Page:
Baby: Mason, born June 21 at 12:08pm. 7 pounds, 7 ounces, 18 inches
In the early spring of 2003, just as my third trimester began, my husband, Ted – a journalist – flew to the Persian Gulf to cover the earliest days of the Iraq War. We were living in China at the time, and the SARS epidemic had begun raging. Doctors were worried about the risk to pregnant women and doubtful about trusting the official reports on the spread of SARS. My doctor in Beijing said he felt sure the government was lying about how fast the illness was spreading, but he could only guess how much was being covered up. That was all Ted and I needed to hear. I flew to Pittsburgh to spend the final months of my pregnancy with my in-laws. We’d planned all along to deliver the baby in the United States, but suddenly I was hurrying there months ahead of schedule.
As the weeks progressed and my Braxton Hicks contractions intensified, it became clear that my first responsibility to my unborn son was to remain as calm, and positive and strong as I possibly could.
Ted managed to call on the satellite phone once a day, even if it meant lying down on the rooftop of his Baghdad hotel to avoid gunfire. We stayed connected, despite the thousands of miles between us. I watched CNN obsessively, as though keeping tabs on the war would somehow help keep Ted safe. In my first trimester, I wondered how I’d manage the job of being someone’s mother. Now at the end of my pregnancy, as the days crawled by, I grew confident in my ability to take care of this little person. There was no time for doubting myself. I had to stay focused on carrying this baby to full term.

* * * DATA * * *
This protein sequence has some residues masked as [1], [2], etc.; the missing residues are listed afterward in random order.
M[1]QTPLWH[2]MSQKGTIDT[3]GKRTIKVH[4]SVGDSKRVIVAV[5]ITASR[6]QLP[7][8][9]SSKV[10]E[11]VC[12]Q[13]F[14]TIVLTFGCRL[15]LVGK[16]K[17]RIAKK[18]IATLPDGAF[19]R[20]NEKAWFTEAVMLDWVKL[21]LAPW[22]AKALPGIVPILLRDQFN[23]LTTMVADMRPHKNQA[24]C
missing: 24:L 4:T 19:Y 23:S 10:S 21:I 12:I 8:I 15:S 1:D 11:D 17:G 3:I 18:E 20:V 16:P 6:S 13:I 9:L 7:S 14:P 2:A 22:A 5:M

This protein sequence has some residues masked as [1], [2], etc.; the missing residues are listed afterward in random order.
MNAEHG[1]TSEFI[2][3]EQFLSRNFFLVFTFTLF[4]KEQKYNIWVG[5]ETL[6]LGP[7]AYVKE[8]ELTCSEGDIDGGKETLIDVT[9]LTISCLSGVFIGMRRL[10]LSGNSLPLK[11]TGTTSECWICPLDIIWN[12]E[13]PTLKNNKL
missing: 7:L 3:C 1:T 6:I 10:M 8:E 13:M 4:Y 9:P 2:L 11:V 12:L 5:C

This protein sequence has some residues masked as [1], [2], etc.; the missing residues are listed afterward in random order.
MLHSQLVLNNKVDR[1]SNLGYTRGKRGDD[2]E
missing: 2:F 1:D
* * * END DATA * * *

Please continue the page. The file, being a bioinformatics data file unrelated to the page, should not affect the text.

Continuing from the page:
I had only seen my son’s grainy image on the ultrasound, but I felt as if I knew him already. Mason and I lay awake together through long nights spent hoping Ted would come home safely, choosing to believe that he would. Mason would roll around in my belly and I would tell him when my fear threatened to get the best of me. I’d promise him I wouldn’t let it bring tears, or contractions. Sometimes, I’d say it out loud.
Early on, Mason helped me learn the most useful skill a mother can have: not to sweat the small stuff. Amid the obvious concerns of whether my husband would make it home to meet his son, and whether my son would make it to 37 weeks, other upsets seemed minor. Like the time my house sitter in Beijing called to say that the children of NBA player Wang Zhizhi, who lived upstairs, had flooded their apartment and, subsequently, mine.
“Don’t worry,” I told my house sitter. “It’s only water.”
There was silence, then:
“The plaster walls are kind of melting,” he said, “and I don’t know what’s gonna happen to your stuff. How come you’re not freaking out? You usually, you know: freak out over stuff like that.”
The answer was simple: “Ted is alive, or at least he was an hour ago when he called, and Mason is still in my belly at 35 weeks. If both of them are healthy and unharmed, I’m not going to freak out over a flooded apartment.” (I must confess, though, that I asked him to move all my favorite shoes to higher ground; a girl’s gotta draw the line somewhere.)
On June 14, as week 37 began, Ted returned from Baghdad as promised. Six days later, I went into labor.
Labor – I’d been so worried about how I’d handle it. But when we finally found ourselves in the delivery room, I trusted that Mason and I would find our way, just as we had through that last trimester. It was as if the three of us were already a family, pulling together to accomplish something. (Six hours into laboring, I did beg for and get an epidural. I’d had my fill of positive thinking by that point.)
When the nurse put my boy in my arms six hours later, it was more like a reunion than an introduction. We’d been there for each other through three strange, uncertain and ultimately life-changing months. Suddenly, the days ahead seemed far more manageable.
Excerpted, with permission, from Belly Button Bliss: A Collection of Happy Birth Stories (Fairview Press, 2010), edited by Jennifer Derryberry Mann. For more information about the book, visit www.mamahhh.com.